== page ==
Menu
7 min

Ratios and indicators to follow for a restaurateur, caterer or baker

Decompose your income statement from sales to net income by studying the different items and learn how to follow the right ratios: gross margin, multiplier, etc.

Sébastien Vassaux03/14/2020

Decompose your income statement from sales to net income by studying the different items and learn how to follow the right ratios: gross margin, multiplier, etc.

The different items of the income statement

Turnover

The turnover (CA) corresponds to the sum of the sales made. We usually speak of a turnover excluding tax because VAT is only collected on behalf of the State to which it is then remitted.

You can calculate the turnover in different ways:

  • Product turnover including tax = sales price including tax * sales volume
  • Product turnover excluding VAT = sales price excluding VAT * sales volume
  • Total turnover = sum of the turnover of the different products
  • Total turnover = average number of covers * average turnover per cover

Expenses: material costs and personnel costs

The charges are of different types:

  • Variable costs: material costs, temporary staff, financial costs
  • Fixed costs: permanent staff, overhead or overhead costs

For the restaurateur, caterer or baker, the material costs often represent a ratio of 25% to 35% of the costs while the personnel costs can reach a ratio of 40%.

The material costs conceal an important source of optimization because they are seldom controlled or known while the personnel costs are sudden due to the competitive environment of the labor market. 

Temporary staff makes it possible to reduce exposure, but there is an indirect learning cost which is difficult to quantify.

The overhead costs include everything relating to administration and what is not core business: cleaning, electricity, etc.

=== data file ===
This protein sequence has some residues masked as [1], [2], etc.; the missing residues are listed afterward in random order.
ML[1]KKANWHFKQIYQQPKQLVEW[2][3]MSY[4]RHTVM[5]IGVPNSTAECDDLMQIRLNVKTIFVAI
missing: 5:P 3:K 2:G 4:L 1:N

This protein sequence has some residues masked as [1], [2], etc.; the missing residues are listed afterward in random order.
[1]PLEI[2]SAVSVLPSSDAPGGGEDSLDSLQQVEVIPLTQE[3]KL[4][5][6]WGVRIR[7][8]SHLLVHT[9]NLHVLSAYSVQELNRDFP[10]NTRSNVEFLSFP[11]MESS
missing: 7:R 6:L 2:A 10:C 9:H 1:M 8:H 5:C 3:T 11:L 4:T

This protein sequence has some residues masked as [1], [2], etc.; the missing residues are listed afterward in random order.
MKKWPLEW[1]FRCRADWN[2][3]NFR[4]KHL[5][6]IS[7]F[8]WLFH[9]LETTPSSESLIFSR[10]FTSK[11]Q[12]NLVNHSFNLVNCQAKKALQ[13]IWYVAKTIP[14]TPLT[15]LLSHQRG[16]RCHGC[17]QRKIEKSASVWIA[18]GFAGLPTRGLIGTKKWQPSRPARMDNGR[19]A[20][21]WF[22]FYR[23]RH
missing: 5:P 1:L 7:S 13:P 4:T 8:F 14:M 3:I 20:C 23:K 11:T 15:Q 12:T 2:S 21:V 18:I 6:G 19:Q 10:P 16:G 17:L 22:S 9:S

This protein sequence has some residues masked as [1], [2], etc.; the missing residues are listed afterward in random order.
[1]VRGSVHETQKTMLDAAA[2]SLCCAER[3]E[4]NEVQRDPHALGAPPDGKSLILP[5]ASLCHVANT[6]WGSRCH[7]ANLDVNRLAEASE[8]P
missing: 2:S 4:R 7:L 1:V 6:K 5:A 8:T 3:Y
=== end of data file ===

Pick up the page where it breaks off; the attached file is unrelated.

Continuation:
Financial expenses such as loan repayments and then taxes and duties further reduce the result. We go from an operating result to a current result then to a net result.

Optimized ratios

Easily calculate your cost of goods sold, multiplier, gross margin, net margin
calculate your ratios

Profitability indicators or ratios to follow

Gross margin

The gross margin corresponds to sales excluding tax less material costs. The calculations are always done by removing the VAT from the price including VAT.

In percentage or ratio, we divide it:

  • By price: it is a mark rate or margin on price. Its value is between 0 and 100%. This is the rate usually followed in catering, we aim for a minimum of 75%.
  • By cost: it is a margin rate or margin on cost. Its value is between 0 and infinity.

Example: for a product sold for € 5 including VAT with a material cost of € 2 excluding VAT, we have:

  • Price excluding VAT = € 5 - € 5 * 20% = € 4
  • Margin on price = (4 - 2) / 4 = 50%: profitability is lower than expected

The multiplier coefficient

The multiplier is the ancestor of the price margin. It is more ambiguous because we often forget the impact of VAT.

Coefficient = Price HT / Cost HT

Thus, for a margin of 75% we have a coefficient of 4.00x, for a margin of 50%, we have a coefficient of 2.00x, for a margin of 25% we have a coefficient of 1.33x.

Example:

  • Cost of € 2 and coefficient of 4x: price excluding VAT of € 8 + 20% = € 10 including VAT. (8 - 2) / 8 = 75%.
  • Cost of € 2 and coefficient of 2x: price excluding VAT of € 4 = € 5 including VAT. (4 - 2) / 4 = 50%.